All eyes on Fed, Greece after ECB fires bazooka
By Ingrid Melander
PARIS (Reuters) - After the surprises from central banks which rocked markets at the start of the year, the U.S. Federal Reserve will be watched as closely as ever this week to see that it doesn't stray from its own policy path.
The atmosphere will already be tense as the fallout from Sunday's snap election in Greece settles and concern has grown in some quarters that central banks, which played such a big part in guiding economies through the financial crisis, are becoming less predictable.
The shock of the Swiss National Bank abandoning its cornerstone currency cap had yet to fully subside when the European Central Bank said it would flood markets with over a trillion euros, more than expected, to prevent the euro zone from sliding into deflation.
Canada also cut its rate out of the blue and Denmark did so twice to navigate a world of tumbling oil prices and weak growth.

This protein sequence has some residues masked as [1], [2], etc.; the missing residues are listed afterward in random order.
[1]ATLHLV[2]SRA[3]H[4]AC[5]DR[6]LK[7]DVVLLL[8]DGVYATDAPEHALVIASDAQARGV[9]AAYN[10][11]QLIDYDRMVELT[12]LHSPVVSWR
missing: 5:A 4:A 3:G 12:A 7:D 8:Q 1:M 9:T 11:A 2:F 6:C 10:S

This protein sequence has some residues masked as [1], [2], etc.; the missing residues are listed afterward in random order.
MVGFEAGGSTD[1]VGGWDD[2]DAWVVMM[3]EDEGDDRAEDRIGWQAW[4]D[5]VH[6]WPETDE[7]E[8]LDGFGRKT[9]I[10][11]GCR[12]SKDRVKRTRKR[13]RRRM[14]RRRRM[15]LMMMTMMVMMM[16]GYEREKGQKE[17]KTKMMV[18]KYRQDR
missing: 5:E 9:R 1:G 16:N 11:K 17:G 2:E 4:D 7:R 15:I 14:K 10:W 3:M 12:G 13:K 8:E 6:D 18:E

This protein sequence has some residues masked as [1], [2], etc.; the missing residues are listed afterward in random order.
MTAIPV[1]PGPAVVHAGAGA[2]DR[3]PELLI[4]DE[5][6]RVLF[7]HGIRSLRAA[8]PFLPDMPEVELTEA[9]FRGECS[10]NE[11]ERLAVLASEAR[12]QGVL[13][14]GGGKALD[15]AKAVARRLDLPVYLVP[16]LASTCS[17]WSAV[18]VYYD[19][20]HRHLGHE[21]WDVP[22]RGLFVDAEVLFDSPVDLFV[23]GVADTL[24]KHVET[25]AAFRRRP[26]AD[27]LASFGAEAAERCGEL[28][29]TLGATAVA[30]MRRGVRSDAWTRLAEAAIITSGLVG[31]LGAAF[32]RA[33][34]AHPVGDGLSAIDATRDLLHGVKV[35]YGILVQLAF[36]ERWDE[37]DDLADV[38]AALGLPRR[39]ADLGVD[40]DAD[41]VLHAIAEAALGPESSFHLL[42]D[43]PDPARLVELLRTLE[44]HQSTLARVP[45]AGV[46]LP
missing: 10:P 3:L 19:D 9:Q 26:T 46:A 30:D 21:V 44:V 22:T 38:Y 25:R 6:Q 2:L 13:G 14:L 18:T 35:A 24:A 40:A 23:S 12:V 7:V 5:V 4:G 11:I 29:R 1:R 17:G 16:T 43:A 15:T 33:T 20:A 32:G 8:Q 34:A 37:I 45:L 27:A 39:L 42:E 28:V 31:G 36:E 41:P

Now, after Europe mostly dominated the start of the year, attention will turn to the Fed's rate-setting meeting on Tuesday and Wednesday for any sign that its resolve to start raising interest rates mid-way through the year could be softening.
Expectations are for the U.S. central bank to stick to its guns despite the turmoil elsewhere, with top Fed officials citing in the past weeks strong U.S. economic momentum and falling unemployment.
But questions have been raised due to weak wage growth and five-year low oil prices that have dragged U.S. consumer prices down to their biggest drop in six years in December and heightened deflation fears in Europe.
"What we will focus on in January’s statement, which could challenge our view about a June lift-off, are any hints of increased concern that very low headline inflation is putting downward pressure on inflation expectations," analysts at BNP Paribas wrote in a note. "Any mention of foreign developments would also be dovish." Continued...